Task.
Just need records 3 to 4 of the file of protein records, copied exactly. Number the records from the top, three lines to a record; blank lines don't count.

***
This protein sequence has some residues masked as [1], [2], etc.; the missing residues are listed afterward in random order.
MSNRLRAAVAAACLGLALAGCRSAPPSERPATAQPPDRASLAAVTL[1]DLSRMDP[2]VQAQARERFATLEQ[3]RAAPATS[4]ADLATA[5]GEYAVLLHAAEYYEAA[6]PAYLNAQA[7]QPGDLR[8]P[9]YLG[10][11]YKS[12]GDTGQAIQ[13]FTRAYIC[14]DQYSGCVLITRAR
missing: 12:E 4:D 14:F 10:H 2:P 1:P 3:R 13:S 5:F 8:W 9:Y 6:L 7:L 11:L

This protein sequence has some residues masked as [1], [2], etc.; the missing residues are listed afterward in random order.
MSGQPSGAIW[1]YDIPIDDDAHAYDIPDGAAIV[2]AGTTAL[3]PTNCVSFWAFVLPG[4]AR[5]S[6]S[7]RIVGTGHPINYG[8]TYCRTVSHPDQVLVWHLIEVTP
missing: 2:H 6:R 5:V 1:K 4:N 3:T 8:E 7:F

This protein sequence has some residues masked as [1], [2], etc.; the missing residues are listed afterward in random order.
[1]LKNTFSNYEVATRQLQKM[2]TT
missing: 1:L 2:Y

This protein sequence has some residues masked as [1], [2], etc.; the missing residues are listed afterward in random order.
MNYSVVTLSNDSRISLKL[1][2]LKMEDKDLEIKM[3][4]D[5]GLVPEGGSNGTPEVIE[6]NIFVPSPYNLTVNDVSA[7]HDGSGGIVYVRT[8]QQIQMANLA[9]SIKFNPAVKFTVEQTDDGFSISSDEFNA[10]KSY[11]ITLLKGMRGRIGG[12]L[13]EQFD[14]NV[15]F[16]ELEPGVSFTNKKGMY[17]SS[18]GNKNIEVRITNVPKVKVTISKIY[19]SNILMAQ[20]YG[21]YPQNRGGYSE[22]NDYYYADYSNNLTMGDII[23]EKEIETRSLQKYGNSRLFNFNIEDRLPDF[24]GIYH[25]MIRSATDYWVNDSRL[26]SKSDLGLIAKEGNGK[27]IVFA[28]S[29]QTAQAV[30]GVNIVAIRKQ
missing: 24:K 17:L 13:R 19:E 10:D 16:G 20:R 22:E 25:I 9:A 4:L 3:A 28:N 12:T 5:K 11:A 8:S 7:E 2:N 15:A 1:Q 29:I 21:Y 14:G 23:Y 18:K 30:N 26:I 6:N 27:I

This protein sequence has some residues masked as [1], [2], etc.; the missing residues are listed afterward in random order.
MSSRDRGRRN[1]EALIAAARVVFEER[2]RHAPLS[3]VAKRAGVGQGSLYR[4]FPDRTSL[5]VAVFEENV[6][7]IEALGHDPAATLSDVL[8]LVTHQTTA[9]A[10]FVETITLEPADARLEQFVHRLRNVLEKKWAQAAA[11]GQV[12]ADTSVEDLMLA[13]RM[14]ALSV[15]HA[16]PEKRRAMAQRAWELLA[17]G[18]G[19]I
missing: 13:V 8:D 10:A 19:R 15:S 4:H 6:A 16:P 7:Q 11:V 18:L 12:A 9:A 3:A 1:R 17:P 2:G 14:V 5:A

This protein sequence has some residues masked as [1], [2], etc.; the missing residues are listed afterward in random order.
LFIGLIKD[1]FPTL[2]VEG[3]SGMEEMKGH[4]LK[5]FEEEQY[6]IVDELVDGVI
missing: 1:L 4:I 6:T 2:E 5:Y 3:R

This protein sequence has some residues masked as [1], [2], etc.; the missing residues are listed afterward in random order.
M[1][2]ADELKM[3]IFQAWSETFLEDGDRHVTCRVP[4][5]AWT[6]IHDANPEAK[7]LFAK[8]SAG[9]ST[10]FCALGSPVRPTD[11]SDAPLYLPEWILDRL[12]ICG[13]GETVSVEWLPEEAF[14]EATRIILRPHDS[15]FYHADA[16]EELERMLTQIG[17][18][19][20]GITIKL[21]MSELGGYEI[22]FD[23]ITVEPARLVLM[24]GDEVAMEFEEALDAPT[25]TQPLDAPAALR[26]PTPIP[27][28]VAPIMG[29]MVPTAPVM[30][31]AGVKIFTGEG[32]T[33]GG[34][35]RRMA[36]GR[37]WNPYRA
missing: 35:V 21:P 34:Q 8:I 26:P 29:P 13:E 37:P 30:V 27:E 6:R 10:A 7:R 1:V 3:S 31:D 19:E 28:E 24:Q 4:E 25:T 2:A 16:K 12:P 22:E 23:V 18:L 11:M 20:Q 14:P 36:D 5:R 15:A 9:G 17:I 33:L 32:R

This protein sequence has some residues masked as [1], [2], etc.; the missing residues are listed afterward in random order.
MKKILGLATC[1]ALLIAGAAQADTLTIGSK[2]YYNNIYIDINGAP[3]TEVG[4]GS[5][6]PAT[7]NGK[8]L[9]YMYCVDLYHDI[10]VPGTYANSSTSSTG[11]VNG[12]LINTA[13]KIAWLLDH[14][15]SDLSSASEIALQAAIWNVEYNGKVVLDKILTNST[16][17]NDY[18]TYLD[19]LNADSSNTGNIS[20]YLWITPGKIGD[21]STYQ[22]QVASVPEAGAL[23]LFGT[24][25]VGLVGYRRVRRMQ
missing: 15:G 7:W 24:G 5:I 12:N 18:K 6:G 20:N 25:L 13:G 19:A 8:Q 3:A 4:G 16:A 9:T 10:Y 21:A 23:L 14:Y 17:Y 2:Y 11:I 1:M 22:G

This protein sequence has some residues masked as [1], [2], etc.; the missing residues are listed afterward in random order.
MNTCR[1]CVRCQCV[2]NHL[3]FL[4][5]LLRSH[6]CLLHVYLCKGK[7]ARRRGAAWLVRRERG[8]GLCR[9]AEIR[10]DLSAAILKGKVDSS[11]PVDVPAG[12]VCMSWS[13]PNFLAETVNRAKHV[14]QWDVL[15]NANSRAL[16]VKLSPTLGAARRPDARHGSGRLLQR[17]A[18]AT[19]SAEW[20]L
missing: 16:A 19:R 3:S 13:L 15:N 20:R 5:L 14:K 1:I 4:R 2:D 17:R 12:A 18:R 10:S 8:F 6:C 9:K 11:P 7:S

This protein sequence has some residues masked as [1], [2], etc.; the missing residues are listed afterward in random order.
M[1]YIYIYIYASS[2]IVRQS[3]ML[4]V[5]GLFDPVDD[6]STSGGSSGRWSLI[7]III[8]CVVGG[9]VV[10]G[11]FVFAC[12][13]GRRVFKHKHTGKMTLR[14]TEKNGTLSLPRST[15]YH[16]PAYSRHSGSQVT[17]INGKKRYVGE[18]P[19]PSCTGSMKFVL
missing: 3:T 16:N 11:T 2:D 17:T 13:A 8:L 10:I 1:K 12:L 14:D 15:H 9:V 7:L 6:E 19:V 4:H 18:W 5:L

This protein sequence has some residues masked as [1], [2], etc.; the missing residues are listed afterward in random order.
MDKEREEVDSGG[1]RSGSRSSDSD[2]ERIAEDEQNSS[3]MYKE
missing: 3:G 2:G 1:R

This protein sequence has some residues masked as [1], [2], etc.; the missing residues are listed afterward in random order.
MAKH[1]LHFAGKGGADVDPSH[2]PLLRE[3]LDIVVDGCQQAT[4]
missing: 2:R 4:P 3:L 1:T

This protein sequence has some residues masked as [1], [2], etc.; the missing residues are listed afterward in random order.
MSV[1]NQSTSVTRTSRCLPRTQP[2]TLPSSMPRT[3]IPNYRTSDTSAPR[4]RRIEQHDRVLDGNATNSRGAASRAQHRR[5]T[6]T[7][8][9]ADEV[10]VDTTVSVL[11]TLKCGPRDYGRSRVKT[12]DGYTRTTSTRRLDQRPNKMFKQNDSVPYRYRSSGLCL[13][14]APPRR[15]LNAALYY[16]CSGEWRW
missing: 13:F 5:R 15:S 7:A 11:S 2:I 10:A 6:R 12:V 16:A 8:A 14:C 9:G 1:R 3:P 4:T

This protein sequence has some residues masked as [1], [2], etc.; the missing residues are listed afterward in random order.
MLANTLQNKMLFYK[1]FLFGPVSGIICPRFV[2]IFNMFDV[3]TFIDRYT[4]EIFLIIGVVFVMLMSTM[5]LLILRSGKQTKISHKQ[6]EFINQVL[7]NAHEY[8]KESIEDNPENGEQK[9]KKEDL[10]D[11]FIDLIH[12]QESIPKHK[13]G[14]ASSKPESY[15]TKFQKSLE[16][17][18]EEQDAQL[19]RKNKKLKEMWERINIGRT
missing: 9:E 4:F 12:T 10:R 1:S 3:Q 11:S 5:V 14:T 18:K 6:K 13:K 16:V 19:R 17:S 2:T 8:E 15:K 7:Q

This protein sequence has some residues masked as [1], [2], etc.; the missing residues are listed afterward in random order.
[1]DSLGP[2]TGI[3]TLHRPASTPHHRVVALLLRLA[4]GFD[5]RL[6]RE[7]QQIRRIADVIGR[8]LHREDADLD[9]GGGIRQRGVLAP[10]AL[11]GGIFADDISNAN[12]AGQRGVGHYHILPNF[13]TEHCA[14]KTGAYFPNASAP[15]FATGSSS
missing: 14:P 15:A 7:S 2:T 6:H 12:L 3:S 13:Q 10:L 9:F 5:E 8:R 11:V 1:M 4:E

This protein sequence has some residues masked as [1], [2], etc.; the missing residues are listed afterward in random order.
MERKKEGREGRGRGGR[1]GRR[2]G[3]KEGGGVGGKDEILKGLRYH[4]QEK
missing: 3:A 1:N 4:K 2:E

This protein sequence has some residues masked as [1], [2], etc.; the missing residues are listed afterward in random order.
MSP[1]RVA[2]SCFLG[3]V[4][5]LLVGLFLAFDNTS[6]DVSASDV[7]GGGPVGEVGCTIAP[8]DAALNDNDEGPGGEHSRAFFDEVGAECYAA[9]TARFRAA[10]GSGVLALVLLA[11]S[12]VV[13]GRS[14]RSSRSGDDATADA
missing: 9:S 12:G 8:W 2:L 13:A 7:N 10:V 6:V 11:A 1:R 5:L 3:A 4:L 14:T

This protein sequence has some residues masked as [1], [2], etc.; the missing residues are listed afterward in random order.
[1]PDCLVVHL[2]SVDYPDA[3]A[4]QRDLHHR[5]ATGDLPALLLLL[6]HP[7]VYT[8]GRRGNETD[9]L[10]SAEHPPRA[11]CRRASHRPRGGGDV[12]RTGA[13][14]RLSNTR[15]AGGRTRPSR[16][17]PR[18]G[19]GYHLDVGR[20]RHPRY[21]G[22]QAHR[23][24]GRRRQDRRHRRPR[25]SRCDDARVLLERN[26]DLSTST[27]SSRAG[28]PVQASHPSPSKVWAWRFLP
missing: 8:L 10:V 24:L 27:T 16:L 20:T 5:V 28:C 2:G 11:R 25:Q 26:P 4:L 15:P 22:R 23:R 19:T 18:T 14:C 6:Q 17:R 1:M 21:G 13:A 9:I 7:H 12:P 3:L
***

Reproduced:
This protein sequence has some residues masked as [1], [2], etc.; the missing residues are listed afterward in random order.
[1]LKNTFSNYEVATRQLQKM[2]TT
missing: 1:L 2:Y

This protein sequence has some residues masked as [1], [2], etc.; the missing residues are listed afterward in random order.
MNYSVVTLSNDSRISLKL[1][2]LKMEDKDLEIKM[3][4]D[5]GLVPEGGSNGTPEVIE[6]NIFVPSPYNLTVNDVSA[7]HDGSGGIVYVRT[8]QQIQMANLA[9]SIKFNPAVKFTVEQTDDGFSISSDEFNA[10]KSY[11]ITLLKGMRGRIGG[12]L[13]EQFD[14]NV[15]F[16]ELEPGVSFTNKKGMY[17]SS[18]GNKNIEVRITNVPKVKVTISKIY[19]SNILMAQ[20]YG[21]YPQNRGGYSE[22]NDYYYADYSNNLTMGDII[23]EKEIETRSLQKYGNSRLFNFNIEDRLPDF[24]GIYH[25]MIRSATDYWVNDSRL[26]SKSDLGLIAKEGNGK[27]IVFA[28]S[29]QTAQAV[30]GVNIVAIRKQ
missing: 24:K 17:L 13:R 19:E 10:D 16:G 20:R 22:E 25:I 9:A 4:L 3:A 28:N 12:T 5:K 11:A 8:S 7:E 2:N 15:A 1:Q 29:I 21:Y 14:G 23:Y 18:K 30:N 26:I 6:N 27:I